NYC Startup Trep Life Helps Reaffirm That There Are No Boundaries



Often we hear the biggest regret in people’s lives is that they didn’t take more risks, but what are we doing to really inculcate this mindset? While people shallowly utter that they want to be more adventurous, this company is documenting those that are actually doing it. Trep Life is on a mission to make you and millions like you ‘take risks and live adventurously’ while you still can and before regret sets in. With an inspiring story of their own, they cover the enlightening decisions and life stories of others at scale.

AlleyWatch spoke with cofounder Teresa Bigelow about her inspiring journey, the origins of the company, and how she wishes a company like hers was around when she was younger.

Tell us about the product or service.

We’re a video-focused media company that gives a voice to the intrepid. Through our original series, as well as custom branded content, we tell stories about entrepreneurs, artists, risk takers, and purpose-driven people who live life on their own terms.

How is it different?

We focus specifically on short-form documentary content about people who embody the intrepid lifestyle. Everything we create passes through this lens. And more recently, we’ve shifted our focus to stories about women, specifically.

What market are you attacking and how big is it?

From a content marketing perspective, we’re in a market that’s projected to be at $300B by 2019. Our corner of the market (the intrepid) is harder to quantify, but that’s because it’s so universal. Almost everyone has a passion or a dream, and more and more people are sidestepping the conventional life path to pursue it. Studies are showing that 72% of high schoolers want to start a business someday, and we’re only 5-8 years from those people entering the workforce and becoming consumers. Brands are catching on to the value of engaging with this mentality.

What is the business model?

Right now, it’s a combination of custom content created for brands who are marketing to entrepreneurs and the intrepid lifestyle, as well as revenue share through third-party distribution.

What inspired the business?

My business partner, Malachi Leopold, actually launched Trep Life as a web series with Inc.com. Around the same time, I brought an idea to him to create a scripted series about young women working in the tech industry. What we’re working on now is a combination of the two, based on our shared desire to tell the stories of women kicking ass in the world.

For me personally, the motivation comes from my own experience moving to New York. When I moved here after college, I had some pretty lofty dreams and ambitions, but not one of them included entrepreneurship. It didn’t even occur to me that I could start my own company until I was in the same room with women who were doing just that. The strange thing is that my parents were extremely aware of gender biases — my mom did her best to steer me away from the “boys do this and girls do that” mentality — and yet, I still somehow grew up believing that only men are CEOs. That’s how I realized just how much impact the media has on our psyche and notions of what we can and cannot do. I want to create content that I wish 15-year-old me had seen.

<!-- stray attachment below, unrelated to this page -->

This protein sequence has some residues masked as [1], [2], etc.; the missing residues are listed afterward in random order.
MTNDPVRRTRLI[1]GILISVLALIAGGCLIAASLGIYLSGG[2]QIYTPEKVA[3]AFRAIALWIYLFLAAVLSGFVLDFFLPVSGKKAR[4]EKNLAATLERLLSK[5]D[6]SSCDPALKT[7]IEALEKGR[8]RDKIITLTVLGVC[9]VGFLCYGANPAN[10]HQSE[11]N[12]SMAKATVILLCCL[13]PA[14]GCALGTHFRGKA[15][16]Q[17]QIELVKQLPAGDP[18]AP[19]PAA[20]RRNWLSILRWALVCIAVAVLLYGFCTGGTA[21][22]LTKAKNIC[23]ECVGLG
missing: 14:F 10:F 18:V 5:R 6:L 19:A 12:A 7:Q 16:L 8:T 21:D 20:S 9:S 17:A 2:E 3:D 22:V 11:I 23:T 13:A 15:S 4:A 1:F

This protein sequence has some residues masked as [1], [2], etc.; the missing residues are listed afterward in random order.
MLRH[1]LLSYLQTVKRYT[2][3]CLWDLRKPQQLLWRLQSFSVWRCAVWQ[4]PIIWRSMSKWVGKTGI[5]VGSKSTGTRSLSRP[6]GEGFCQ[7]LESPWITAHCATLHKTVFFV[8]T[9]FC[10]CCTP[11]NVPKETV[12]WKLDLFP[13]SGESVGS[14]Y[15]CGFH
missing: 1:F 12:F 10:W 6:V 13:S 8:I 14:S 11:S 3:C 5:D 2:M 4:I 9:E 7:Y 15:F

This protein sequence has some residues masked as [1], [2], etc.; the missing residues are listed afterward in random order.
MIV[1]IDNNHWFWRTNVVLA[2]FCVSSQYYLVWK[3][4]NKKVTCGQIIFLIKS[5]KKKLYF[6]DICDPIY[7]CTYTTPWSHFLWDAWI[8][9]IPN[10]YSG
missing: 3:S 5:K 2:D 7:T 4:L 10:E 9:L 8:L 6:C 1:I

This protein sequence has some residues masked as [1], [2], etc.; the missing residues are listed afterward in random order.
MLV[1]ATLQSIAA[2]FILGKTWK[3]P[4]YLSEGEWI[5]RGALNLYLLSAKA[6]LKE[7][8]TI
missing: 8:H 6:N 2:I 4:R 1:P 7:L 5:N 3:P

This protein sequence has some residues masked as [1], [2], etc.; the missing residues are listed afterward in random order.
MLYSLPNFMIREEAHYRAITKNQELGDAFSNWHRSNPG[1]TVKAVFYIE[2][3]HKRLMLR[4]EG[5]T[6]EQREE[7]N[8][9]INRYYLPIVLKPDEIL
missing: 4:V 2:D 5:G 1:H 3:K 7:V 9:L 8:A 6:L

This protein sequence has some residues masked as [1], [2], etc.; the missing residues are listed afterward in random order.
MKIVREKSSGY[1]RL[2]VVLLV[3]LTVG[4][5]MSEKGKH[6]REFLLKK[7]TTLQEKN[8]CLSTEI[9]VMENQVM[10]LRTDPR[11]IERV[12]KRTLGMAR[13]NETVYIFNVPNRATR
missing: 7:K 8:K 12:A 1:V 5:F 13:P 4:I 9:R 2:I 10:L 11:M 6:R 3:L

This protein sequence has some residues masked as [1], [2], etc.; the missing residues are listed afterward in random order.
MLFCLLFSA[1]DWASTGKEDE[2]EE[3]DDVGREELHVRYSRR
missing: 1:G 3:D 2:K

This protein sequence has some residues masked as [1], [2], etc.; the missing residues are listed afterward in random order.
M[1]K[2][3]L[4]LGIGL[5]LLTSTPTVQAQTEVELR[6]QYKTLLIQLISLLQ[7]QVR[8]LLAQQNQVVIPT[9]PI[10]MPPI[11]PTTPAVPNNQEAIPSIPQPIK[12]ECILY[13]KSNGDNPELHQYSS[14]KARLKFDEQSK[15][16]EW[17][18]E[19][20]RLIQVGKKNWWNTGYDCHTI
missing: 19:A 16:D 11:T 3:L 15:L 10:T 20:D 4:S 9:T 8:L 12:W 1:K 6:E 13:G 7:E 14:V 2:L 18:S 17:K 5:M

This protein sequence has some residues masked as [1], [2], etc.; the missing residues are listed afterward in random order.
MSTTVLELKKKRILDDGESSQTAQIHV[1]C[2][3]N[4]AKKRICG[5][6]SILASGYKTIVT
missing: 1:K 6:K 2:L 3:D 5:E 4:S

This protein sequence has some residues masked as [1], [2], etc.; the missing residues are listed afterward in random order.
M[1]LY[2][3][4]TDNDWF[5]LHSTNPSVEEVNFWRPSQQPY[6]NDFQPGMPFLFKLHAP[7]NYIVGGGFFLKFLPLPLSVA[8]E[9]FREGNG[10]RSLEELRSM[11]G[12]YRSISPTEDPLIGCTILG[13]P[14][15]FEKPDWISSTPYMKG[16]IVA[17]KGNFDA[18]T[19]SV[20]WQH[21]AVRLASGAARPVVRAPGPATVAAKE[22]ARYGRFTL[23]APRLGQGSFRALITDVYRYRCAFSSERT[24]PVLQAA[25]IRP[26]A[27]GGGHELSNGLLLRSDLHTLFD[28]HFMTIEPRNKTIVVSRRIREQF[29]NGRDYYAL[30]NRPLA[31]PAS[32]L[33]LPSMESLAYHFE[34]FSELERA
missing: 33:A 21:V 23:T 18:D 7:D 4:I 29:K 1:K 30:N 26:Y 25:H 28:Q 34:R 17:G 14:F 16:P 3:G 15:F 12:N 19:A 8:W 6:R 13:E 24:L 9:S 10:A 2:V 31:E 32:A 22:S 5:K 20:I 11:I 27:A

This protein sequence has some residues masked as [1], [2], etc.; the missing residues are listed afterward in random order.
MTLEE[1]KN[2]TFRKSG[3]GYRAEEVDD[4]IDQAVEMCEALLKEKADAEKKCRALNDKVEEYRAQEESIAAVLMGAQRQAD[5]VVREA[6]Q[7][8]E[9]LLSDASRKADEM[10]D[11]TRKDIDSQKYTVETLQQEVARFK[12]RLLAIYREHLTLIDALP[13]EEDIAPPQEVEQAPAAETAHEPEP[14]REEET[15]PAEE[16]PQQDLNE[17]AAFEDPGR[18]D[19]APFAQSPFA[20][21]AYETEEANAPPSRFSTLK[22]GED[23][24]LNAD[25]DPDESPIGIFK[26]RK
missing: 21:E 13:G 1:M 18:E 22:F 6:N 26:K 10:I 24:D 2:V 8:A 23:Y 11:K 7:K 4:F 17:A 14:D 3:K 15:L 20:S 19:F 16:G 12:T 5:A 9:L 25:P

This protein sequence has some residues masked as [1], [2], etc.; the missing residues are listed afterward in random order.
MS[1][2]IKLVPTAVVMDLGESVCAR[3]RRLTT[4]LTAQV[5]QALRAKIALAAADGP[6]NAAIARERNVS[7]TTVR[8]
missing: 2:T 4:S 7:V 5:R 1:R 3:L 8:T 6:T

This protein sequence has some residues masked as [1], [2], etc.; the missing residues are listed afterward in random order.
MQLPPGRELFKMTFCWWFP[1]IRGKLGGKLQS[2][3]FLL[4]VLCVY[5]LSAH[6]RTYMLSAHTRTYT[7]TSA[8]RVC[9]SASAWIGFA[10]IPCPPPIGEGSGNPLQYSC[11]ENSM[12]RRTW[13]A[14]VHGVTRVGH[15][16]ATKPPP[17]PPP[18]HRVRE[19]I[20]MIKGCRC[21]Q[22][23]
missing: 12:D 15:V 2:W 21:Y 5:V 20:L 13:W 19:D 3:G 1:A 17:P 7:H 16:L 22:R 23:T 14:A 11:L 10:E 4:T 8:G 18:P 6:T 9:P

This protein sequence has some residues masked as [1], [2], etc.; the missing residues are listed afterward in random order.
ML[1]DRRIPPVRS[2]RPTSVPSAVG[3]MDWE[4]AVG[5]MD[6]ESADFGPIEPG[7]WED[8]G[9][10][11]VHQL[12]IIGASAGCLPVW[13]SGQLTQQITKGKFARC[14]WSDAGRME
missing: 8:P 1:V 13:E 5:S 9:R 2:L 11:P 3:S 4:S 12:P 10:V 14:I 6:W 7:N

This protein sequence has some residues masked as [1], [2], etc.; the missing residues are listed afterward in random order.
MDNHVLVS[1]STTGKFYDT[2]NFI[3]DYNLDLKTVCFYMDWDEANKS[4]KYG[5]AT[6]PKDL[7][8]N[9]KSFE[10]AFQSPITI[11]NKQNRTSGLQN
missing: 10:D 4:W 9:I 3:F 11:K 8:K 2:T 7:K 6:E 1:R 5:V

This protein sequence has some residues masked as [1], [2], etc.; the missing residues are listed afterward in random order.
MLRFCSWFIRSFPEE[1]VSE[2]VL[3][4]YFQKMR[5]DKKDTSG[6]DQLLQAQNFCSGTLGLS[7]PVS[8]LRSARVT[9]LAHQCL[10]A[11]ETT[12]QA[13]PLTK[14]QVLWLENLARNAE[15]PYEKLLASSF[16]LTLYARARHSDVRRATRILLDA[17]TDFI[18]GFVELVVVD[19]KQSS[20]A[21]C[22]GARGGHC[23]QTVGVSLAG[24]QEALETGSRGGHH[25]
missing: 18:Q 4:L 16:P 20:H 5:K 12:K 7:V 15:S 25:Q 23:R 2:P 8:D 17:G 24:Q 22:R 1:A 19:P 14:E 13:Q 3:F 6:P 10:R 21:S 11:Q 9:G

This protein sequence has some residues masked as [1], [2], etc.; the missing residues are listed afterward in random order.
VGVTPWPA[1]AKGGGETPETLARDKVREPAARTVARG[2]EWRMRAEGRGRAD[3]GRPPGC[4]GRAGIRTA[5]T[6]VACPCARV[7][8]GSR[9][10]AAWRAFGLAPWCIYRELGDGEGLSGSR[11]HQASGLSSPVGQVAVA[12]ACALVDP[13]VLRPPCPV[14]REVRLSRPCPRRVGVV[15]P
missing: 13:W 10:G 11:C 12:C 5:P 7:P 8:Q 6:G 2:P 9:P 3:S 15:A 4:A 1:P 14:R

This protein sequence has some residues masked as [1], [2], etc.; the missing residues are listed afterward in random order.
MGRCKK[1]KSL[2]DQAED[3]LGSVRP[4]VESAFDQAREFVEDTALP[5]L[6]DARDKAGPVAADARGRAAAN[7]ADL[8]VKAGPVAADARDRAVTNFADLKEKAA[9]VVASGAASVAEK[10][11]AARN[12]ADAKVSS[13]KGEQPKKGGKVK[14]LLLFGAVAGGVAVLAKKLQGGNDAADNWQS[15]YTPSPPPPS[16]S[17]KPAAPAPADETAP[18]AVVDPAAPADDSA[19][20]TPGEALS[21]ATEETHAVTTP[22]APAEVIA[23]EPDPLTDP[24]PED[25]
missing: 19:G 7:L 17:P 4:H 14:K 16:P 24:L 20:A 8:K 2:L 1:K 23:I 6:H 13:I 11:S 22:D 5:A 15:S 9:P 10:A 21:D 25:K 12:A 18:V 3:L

Teresa Bigelow

What’s it like to be a female founder building a business in NYC?  What resources have you found most helpful?

I’ve always felt the love in NYC. Dell released a study in June that ranked the best cities for female entrepreneurs, and I wasn’t at all surprised to see New York at #1. I think it’s the culture of diversity that makes a difference. With access to an endless number of opportunities, cultures, events, communities and industries — all colliding at the center of the world — we have a unique opportunity to build a multi-dimensional network. I’ve found that curated events like #MentHERnyc are super impactful. It’s rare to be in a room full of women who are going through the same thing you are.

And, at least for me, there’s a sense of freedom to embrace the full expression of myself in NY without judgement. I can exist in multiple worlds and in multiple circles here, and I haven’t experienced that in any other city I’ve lived in. That freedom allows space to cultivate confidence and self awareness — both vital for thriving in any career path, but especially entrepreneurship.

What are the milestones that you plan to achieve within six months?

There are so many! The most important milestone is completing production on our female founders series, releasing it to the world and getting more eyes on the content than the first two Trep Life seasons combined. We’re also building a data platform, which will hopefully have some momentum within the next 6 – 9 months.

What is the one piece of startup advice that you never got?

Build from the heart, not the ego.

If you could be put in touch with anyone in the New York community who would it be and why?

I would love to have a long juicy conversation with Samhita Mukhopadhyay. There’s something really potent about the idea that sexuality, love, our relationships (to ourselves and others), social change and feminism are all connected. The “sex & dating” beat is often extracted from the traditional feminism narrative, but I actually think it’s the most important, as it represents the core of our humanness. Samhita is one of very few prominent feminist voices who has addressed this.

Why did you launch in New York?

Well, my co-founder is actually in Berkeley, so we have sort of a multi-city thing going on. But as a media/content/tech company, I think it’s important to be in NY and immersed in the film, production and art culture, as well as the media and tech industries on both coasts. What’s your favorite restaurant in the city?

Tao Downtown. I love the aesthetics, the food, the vibe…

About the author: AlleyWatch

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